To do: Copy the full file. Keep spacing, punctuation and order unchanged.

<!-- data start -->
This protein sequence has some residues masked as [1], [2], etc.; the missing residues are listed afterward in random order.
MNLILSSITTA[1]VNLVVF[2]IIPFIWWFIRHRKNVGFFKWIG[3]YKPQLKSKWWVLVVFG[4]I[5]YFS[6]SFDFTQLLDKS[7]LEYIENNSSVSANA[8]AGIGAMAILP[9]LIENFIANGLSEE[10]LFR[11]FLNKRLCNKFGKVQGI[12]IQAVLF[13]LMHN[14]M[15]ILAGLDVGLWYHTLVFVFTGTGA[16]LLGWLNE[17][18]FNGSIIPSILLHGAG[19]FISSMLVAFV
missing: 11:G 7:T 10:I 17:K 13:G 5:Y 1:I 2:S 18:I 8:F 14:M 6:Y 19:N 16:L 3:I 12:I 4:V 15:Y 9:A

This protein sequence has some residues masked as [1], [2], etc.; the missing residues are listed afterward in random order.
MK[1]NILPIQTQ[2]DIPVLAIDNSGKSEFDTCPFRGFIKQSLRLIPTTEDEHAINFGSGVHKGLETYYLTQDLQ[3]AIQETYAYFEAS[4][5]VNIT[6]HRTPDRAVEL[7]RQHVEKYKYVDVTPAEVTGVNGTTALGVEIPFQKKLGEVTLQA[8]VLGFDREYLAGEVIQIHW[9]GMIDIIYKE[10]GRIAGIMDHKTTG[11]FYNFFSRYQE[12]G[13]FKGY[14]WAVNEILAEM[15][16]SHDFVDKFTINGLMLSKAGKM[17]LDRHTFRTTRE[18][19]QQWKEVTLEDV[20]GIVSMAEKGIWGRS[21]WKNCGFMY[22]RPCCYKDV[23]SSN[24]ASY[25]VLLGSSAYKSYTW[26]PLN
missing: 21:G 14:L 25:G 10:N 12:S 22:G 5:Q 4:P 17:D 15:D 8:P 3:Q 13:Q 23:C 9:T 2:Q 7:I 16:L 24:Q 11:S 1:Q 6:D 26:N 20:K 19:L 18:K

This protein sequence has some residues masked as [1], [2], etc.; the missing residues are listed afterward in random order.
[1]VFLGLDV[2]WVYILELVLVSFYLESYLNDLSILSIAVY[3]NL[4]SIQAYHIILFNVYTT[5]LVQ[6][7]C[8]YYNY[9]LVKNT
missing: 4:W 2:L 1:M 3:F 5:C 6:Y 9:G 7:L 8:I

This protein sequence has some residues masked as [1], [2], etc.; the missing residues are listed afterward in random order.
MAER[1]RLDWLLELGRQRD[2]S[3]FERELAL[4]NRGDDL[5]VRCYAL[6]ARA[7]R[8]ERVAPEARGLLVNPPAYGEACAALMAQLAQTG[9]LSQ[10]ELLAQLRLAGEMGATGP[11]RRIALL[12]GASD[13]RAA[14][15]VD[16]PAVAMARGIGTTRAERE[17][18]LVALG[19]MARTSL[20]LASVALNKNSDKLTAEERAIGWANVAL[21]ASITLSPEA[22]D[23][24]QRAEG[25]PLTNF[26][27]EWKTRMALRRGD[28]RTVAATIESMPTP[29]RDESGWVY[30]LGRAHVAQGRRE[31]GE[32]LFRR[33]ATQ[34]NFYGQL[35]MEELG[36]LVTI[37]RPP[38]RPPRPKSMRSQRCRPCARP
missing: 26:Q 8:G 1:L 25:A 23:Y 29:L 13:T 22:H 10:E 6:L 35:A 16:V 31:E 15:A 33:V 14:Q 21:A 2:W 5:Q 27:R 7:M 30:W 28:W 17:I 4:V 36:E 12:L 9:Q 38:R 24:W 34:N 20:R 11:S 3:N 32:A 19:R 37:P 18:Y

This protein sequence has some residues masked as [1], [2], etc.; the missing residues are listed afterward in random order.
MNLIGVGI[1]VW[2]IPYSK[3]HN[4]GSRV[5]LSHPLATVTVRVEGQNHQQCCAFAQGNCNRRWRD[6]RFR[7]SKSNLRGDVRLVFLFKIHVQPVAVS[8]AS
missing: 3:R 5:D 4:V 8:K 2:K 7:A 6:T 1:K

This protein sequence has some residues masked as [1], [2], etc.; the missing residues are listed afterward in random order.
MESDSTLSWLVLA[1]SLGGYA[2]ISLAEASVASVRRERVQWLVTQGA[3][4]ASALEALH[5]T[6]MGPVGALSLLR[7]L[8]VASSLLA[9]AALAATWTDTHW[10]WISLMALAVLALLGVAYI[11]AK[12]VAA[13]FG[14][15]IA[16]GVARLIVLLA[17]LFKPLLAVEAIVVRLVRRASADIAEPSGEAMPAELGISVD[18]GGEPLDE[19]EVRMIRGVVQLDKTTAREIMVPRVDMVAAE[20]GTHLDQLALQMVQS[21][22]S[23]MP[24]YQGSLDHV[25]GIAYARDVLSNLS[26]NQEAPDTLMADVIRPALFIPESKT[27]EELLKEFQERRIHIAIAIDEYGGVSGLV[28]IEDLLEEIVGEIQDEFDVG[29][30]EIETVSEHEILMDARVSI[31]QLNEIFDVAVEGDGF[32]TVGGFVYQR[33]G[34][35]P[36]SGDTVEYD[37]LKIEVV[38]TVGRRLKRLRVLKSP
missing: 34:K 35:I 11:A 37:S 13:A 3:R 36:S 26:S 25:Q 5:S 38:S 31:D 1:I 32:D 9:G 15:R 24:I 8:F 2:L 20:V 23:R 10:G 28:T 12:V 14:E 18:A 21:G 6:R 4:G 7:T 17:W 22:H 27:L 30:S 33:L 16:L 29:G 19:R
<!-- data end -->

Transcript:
This protein sequence has some residues masked as [1], [2], etc.; the missing residues are listed afterward in random order.
MNLILSSITTA[1]VNLVVF[2]IIPFIWWFIRHRKNVGFFKWIG[3]YKPQLKSKWWVLVVFG[4]I[5]YFS[6]SFDFTQLLDKS[7]LEYIENNSSVSANA[8]AGIGAMAILP[9]LIENFIANGLSEE[10]LFR[11]FLNKRLCNKFGKVQGI[12]IQAVLF[13]LMHN[14]M[15]ILAGLDVGLWYHTLVFVFTGTGA[16]LLGWLNE[17][18]FNGSIIPSILLHGAG[19]FISSMLVAFV
missing: 11:G 7:T 10:I 17:K 13:G 5:Y 1:I 2:S 18:I 8:F 14:M 6:Y 19:N 16:L 3:I 12:I 4:V 15:Y 9:A

This protein sequence has some residues masked as [1], [2], etc.; the missing residues are listed afterward in random order.
MK[1]NILPIQTQ[2]DIPVLAIDNSGKSEFDTCPFRGFIKQSLRLIPTTEDEHAINFGSGVHKGLETYYLTQDLQ[3]AIQETYAYFEAS[4][5]VNIT[6]HRTPDRAVEL[7]RQHVEKYKYVDVTPAEVTGVNGTTALGVEIPFQKKLGEVTLQA[8]VLGFDREYLAGEVIQIHW[9]GMIDIIYKE[10]GRIAGIMDHKTTG[11]FYNFFSRYQE[12]G[13]FKGY[14]WAVNEILAEM[15][16]SHDFVDKFTINGLMLSKAGKM[17]LDRHTFRTTRE[18][19]QQWKEVTLEDV[20]GIVSMAEKGIWGRS[21]WKNCGFMY[22]RPCCYKDV[23]SSN[24]ASY[25]VLLGSSAYKSYTW[26]PLN
missing: 21:G 14:L 25:G 10:N 12:S 22:G 5:Q 4:P 17:D 15:D 8:P 3:Q 13:Q 23:C 9:T 2:Q 7:I 16:L 24:Q 11:S 1:Q 6:D 26:N 20:K 19:L 18:K

This protein sequence has some residues masked as [1], [2], etc.; the missing residues are listed afterward in random order.
[1]VFLGLDV[2]WVYILELVLVSFYLESYLNDLSILSIAVY[3]NL[4]SIQAYHIILFNVYTT[5]LVQ[6][7]C[8]YYNY[9]LVKNT
missing: 4:W 2:L 1:M 3:F 5:C 6:Y 9:G 7:L 8:I

This protein sequence has some residues masked as [1], [2], etc.; the missing residues are listed afterward in random order.
MAER[1]RLDWLLELGRQRD[2]S[3]FERELAL[4]NRGDDL[5]VRCYAL[6]ARA[7]R[8]ERVAPEARGLLVNPPAYGEACAALMAQLAQTG[9]LSQ[10]ELLAQLRLAGEMGATGP[11]RRIALL[12]GASD[13]RAA[14][15]VD[16]PAVAMARGIGTTRAERE[17][18]LVALG[19]MARTSL[20]LASVALNKNSDKLTAEERAIGWANVAL[21]ASITLSPEA[22]D[23][24]QRAEG[25]PLTNF[26][27]EWKTRMALRRGD[28]RTVAATIESMPTP[29]RDESGWVY[30]LGRAHVAQGRRE[31]GE[32]LFRR[33]ATQ[34]NFYGQL[35]MEELG[36]LVTI[37]RPP[38]RPPRPKSMRSQRCRPCARP
missing: 26:Q 8:G 1:L 25:A 23:Y 29:L 13:T 22:H 10:E 6:L 35:A 16:V 31:E 15:A 33:V 14:Q 21:A 2:W 5:Q 27:R 7:M 30:W 28:W 17:I 4:V 36:E 12:L 9:Q 38:R 24:W 34:N 20:R 11:S 3:N 32:A 19:R 37:P 18:Y

This protein sequence has some residues masked as [1], [2], etc.; the missing residues are listed afterward in random order.
MNLIGVGI[1]VW[2]IPYSK[3]HN[4]GSRV[5]LSHPLATVTVRVEGQNHQQCCAFAQGNCNRRWRD[6]RFR[7]SKSNLRGDVRLVFLFKIHVQPVAVS[8]AS
missing: 3:R 5:D 4:V 8:K 2:K 7:A 6:T 1:K

This protein sequence has some residues masked as [1], [2], etc.; the missing residues are listed afterward in random order.
MESDSTLSWLVLA[1]SLGGYA[2]ISLAEASVASVRRERVQWLVTQGA[3][4]ASALEALH[5]T[6]MGPVGALSLLR[7]L[8]VASSLLA[9]AALAATWTDTHW[10]WISLMALAVLALLGVAYI[11]AK[12]VAA[13]FG[14][15]IA[16]GVARLIVLLA[17]LFKPLLAVEAIVVRLVRRASADIAEPSGEAMPAELGISVD[18]GGEPLDE[19]EVRMIRGVVQLDKTTAREIMVPRVDMVAAE[20]GTHLDQLALQMVQS[21][22]S[23]MP[24]YQGSLDHV[25]GIAYARDVLSNLS[26]NQEAPDTLMADVIRPALFIPESKT[27]EELLKEFQERRIHIAIAIDEYGGVSGLV[28]IEDLLEEIVGEIQDEFDVG[29][30]EIETVSEHEILMDARVSI[31]QLNEIFDVAVEGDGF[32]TVGGFVYQR[33]G[34][35]P[36]SGDTVEYD[37]LKIEVV[38]TVGRRLKRLRVLKSP
missing: 34:K 35:I 11:A 37:S 13:A 3:R 36:S 26:S 25:Q 5:S 38:S 31:D 1:I 32:D 9:G 15:R 24:I 8:F 2:L 20:V 23:R 10:G 28:T 12:V 14:E 18:A 21:G 6:R 4:G 7:T 17:W 22:H 27:L 30:S 33:L 16:L 29:G 19:R